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Water Warrior Autumn Peltier, the Powerpuff Girl?

American cartoon series honours Wiikwemkoong teen on Indigenous Peoples Day
autumn peltier powerpuff girl
Wiikwemkoong Water Warrior Autumn Peltier was turned into a Powerpuff Girl on Indigenous Peoples’ Day in the United States. (Supplied)

Oct. 14 marked Indigenous Peoples’ Day in the United States.

The day has historically been celebrated as Columbus Day in the U.S., but a number of states have decided to observe Indigenous Peoples’ Day instead. They recognize the Indigenous populations that were displaced and decimated after Christopher Columbus and other European explorers reached the continent.

And this year, the American celebration had a very Canadian appeal, if you looked in the right place.

Many Canadians, especially here in Northern Ontario, are aware of Autumn Peltier, the young water warrior from Wiikwemkoong on Manitoulin Island. She was nominated for the International Children’s Peace Prize 2019 by the David Suzuki Foundation.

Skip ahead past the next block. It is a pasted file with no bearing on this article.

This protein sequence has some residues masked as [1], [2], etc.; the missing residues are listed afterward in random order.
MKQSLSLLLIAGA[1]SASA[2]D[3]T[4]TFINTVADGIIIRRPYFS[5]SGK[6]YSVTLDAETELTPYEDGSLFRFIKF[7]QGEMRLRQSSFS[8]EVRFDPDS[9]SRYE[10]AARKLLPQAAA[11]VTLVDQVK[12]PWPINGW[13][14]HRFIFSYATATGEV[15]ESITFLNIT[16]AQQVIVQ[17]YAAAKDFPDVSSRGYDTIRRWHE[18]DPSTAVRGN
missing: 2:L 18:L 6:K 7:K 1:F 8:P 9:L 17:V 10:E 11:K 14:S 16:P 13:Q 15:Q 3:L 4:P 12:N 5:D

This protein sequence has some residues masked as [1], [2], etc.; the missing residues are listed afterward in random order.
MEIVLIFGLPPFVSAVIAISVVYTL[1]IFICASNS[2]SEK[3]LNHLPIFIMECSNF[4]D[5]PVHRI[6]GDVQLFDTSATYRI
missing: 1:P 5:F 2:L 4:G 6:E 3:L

Peltier was the only nominee from Canada out of 137 nominees around the world. The 2019 International Children’s Peace Prize is awarded annually to a child who “fights courageously for children’s rights.”

Depending on your age, many Canadians are probably less familiar with The Powerpuff Girls cartoon, the Cartoon Network series featuring Blossom, Bubbles and Buttercup, three kindergarten-aged girls with superpowers. It aired in 1998 for five seasons.

It seems our very own water warrior has not escaped the show’s creator’s attention.

This week, The Powerpuff Girls Facebook page posted a message celebrating Indigenous Peoples Day and applauding Peltier for advocating for clean water and safe drinking water for Indigenous communities.

They even created an Autumn Peltier Powerpuff Girl character.

You may have already seen the post, as it has been shared 18,000 times in two days and has 575 comments.

If not, check it out here